Real World 802.11ac Performance Under OS X

A good friend of mine recently bought an older house and had been contemplating running a bunch of Cat6 through the crawlspace in order to get good, high-speed connectivity through his home. Pretty stoked about what I found with 802.11ac performance on the MacBook Air, I thought I came across a much easier solution to his problem. I shared my iPerf data with him, but he responded with a totally valid request: was I seeing those transfer rates in real world file copies?

I have an iMac running Mountain Lion connected over Gigabit Ethernet to my network. I mounted an AFP share on the MacBook Air connected over 802.11ac and copied a movie over.

21.2MB/s or 169.6Mbps is the fastest I saw.

Hmm. I connected the iMac to the same ASUS RT-AC66U router as the MacBook Air. Still 21.2MB/s.

I disabled all other wireless in my office. Still, no difference. I switched ethernet cables, I tried different Macs, I tried copying from a PC, I even tried copying smaller files - none of these changes did anything. At most, I only saw 21.2MB/s over 802.11ac.

I double checked my iPerf data. 533Mbps. Something weird was going on.

I plugged in Apple’s Thunderbolt Gigabit Ethernet adaptor and saw 906Mbps, clearly the source and the MacBook Air were both capable of high speed transfers.

What I tried next gave me some insight into what was going on. I setup web and FTP servers on the MacBook Air and transferred files that way. I didn’t get 533Mbps, but I broke 300Mbps. For some reason, copying over AFP or SMB shares was limited to much lower performance. This was a protocol issue.

Digging Deeper, Finding the Culprit

A major component of TCP networking, and what guarantees reliable data transmission, is the fact that all transfers are acknowledged and retransmitted if necessary. How frequently transfers are acknowledged has big implications on performance. Acknowledge (ACK) too frequently and you’ll get terrible throughput as the sender has to stop all work and wait for however long an ACK takes to travel across the network. Acknowledge too rarely on the other hand and you run the risk of doing a lot of wasted work in sub optimal network conditions. The TCP window size is a variable that’s used to define this balance.

TCP window size defines the max amount of data that can be in flight before an acknowledgement has to be sent/received. Modern TCP implementations support dynamic scaling of the TCP window in order to optimize for higher bandwidth interfaces.

If you know the round trip latency of a network, TCP window size as well as the maximum bandwidth that can be delivered over the connection you can actually calculate maximum usable bandwidth on the network.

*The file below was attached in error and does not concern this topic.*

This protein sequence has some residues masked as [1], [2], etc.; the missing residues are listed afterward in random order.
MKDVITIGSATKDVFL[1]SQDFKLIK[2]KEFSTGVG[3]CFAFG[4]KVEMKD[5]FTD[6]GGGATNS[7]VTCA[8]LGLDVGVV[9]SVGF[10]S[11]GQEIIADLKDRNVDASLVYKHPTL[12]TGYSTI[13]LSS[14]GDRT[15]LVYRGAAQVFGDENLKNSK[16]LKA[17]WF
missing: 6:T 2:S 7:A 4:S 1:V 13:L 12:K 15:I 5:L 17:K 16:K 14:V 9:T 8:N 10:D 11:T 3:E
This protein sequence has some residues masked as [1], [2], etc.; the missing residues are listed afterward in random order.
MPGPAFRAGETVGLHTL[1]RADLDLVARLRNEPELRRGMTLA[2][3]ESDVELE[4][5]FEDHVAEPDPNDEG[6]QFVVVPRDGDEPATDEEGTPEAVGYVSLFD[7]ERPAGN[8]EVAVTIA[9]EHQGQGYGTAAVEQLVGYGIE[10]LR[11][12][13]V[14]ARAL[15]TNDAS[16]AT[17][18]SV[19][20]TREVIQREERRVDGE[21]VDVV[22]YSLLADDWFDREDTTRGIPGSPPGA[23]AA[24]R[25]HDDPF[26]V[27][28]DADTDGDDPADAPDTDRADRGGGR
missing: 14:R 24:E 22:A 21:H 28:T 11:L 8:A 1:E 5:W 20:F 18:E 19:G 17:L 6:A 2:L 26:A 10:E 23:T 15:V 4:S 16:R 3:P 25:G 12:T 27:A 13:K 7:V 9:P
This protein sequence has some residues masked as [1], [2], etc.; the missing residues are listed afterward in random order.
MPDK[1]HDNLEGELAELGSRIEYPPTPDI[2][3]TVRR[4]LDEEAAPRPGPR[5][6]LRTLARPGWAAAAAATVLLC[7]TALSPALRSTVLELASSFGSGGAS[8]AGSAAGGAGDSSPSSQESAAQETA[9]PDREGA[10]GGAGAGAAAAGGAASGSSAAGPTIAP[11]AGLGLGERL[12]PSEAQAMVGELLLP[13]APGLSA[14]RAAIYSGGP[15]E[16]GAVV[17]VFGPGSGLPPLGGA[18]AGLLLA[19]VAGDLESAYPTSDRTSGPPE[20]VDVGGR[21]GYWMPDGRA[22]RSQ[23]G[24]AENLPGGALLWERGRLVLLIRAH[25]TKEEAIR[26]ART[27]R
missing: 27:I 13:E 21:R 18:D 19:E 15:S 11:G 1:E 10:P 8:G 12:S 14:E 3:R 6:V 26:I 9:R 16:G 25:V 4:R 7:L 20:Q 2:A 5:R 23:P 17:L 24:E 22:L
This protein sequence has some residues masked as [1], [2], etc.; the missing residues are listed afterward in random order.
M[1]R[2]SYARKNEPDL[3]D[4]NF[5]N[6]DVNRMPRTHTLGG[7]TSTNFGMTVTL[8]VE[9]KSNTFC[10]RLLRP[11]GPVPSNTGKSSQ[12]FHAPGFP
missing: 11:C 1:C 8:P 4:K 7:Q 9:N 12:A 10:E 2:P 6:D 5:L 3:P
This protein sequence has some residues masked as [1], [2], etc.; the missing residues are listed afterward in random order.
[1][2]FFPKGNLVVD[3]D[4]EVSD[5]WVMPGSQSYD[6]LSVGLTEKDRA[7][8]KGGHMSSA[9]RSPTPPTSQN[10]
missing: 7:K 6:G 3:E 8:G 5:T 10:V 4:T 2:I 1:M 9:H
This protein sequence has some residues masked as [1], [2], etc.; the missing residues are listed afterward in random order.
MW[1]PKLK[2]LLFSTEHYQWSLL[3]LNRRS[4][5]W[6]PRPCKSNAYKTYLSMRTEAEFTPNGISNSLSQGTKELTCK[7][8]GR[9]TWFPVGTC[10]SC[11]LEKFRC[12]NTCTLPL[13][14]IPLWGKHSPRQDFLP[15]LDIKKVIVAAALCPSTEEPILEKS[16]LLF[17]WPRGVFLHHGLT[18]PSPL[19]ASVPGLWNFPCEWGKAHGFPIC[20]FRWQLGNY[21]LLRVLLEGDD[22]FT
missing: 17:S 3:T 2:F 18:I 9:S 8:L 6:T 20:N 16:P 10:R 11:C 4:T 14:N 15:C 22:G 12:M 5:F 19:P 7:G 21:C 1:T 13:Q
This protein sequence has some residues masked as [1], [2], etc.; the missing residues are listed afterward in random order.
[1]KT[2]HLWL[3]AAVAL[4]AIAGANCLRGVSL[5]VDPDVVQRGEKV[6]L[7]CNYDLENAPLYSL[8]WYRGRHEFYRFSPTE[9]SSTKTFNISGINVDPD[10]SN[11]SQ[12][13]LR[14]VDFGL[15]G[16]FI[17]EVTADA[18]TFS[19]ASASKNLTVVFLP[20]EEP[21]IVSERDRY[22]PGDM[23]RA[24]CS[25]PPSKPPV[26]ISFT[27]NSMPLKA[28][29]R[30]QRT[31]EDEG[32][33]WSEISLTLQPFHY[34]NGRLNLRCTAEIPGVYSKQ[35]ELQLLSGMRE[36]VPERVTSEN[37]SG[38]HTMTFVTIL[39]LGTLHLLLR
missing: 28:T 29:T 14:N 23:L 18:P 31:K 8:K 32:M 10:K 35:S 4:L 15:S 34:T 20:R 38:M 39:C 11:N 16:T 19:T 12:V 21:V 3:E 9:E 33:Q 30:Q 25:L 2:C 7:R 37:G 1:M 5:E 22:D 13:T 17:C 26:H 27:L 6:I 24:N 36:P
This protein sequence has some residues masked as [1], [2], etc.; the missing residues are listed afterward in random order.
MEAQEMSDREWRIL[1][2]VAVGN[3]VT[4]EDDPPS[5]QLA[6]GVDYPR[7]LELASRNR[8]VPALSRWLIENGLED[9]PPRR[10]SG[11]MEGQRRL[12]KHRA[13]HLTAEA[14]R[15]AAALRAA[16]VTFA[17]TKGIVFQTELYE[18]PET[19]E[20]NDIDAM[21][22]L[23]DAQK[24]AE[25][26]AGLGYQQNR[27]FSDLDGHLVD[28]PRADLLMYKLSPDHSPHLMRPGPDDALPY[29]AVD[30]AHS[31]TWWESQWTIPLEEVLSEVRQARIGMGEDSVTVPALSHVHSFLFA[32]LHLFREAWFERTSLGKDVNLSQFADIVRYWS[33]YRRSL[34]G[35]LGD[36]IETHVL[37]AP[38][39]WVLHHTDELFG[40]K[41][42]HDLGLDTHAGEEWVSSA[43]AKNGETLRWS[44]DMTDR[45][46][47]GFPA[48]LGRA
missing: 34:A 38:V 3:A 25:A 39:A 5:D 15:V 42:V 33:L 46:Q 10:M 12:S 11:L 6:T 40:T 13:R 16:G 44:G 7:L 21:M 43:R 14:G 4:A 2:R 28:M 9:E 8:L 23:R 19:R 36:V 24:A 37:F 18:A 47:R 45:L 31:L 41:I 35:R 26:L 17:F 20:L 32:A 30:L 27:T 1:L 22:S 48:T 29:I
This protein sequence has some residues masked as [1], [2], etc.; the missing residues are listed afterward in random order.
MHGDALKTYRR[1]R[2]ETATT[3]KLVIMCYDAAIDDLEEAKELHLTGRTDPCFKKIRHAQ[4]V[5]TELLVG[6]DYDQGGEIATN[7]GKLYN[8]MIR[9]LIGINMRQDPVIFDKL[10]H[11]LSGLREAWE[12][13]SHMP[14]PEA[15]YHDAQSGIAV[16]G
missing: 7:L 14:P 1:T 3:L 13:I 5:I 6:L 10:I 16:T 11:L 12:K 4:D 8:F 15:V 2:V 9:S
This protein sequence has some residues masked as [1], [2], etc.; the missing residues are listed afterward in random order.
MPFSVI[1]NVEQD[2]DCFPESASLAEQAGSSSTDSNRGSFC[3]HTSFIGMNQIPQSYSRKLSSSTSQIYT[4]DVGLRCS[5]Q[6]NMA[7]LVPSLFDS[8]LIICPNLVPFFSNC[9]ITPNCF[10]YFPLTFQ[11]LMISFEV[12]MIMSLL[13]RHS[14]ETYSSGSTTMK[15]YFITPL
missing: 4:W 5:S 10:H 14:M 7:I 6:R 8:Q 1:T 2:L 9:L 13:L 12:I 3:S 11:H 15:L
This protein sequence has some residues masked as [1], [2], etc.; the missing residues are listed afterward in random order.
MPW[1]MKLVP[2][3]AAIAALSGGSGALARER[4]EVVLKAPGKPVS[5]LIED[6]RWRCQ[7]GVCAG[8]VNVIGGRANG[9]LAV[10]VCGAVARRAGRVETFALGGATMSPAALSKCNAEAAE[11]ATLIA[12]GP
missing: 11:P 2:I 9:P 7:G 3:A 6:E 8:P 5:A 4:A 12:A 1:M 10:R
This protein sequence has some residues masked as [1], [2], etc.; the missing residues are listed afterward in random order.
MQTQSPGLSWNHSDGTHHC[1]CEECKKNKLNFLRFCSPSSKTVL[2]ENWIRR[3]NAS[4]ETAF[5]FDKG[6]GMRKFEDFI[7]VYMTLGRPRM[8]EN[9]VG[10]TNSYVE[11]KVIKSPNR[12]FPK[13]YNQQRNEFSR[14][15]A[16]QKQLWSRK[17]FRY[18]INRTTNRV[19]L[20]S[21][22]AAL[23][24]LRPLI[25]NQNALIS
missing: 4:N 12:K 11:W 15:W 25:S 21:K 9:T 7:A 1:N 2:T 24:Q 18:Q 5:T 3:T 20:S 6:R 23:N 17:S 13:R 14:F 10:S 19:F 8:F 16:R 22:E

The ratio of the network’s bandwidth-delay product to the TCP window size gives us that max bandwidth number.

The 2-stream 802.11ac in the new MacBook Air supports link rates of up to 867Mbps. My iPerf data showed ~533Mbps of usable bandwidth in the best conditions. Round trip latency over 50 ping requests between the MBA client and an iMac wired over Gigabit Ethernet host averaged 2.8ms. The bandwidth-delay product is 533Mbps x 2.8ms or 186,550 bytes. Now let’s look at the maximum usable bandwidth as a function of TCP window size:

Impact of TCP Window Size on 802.11ac Transfer Rates, 533Mbps Link, 2.8ms Latency
Window Size Bandwidth-Delay Product TCP Window/BDP Percentage Link Bandwidth Max Realized Bandwidth
32KB 186550B 32768/186550B 17.6% 533Mbps 93.6Mbps
64KB 186550B 65536/186550B 31.1% 533Mbps 187.2Mbps
128KB 186550B 131072/186550B 70.3% 533Mbps 374.5Mbps
256KB 186550B 262144/186550B 140.5% 533Mbps 533Mbps

The only way to get the full 533Mbps is by using a TCP window size that’s at least 256KB.

I re-ran my iPerf test and sniffed the packets that went by to confirm the TCP window size during the test. The results came back as expected. OS X properly scaled up the TCP window to 256KB, which enabled me to get the 533Mbps result:

I then monitored packets going by while copying files over an AFP share and found my culprit:

OS X didn’t scale the TCP window size beyond 64KB, which limits performance to a bit above what I could get over 5GHz 802.11n on the MacBook Air. Interestingly enough you can get better performance over HTTP or FTP, but in none of the cases would OS X scale TCP window size to 256KB - thus artificially limiting 802.11ac.

I spent a good amount of time trying to work around this issue, even manually setting TCP window size in OS X, but came up empty handed. I’m not overly familiar with the networking stack in OS X so it’s very possible that I missed something, but I’m confident in saying that there’s an issue here. At a risk of oversimplifying, it looks like the TCP window scaling algorithm features a hard limit in OS X’s WiFi networking stack optimized for 802.11n and unaware of ac’s higher bandwidth capabilities. I should also add that the current developer preview of OS X Mavericks doesn’t fix the issue, nor does using an Apple 802.11ac router.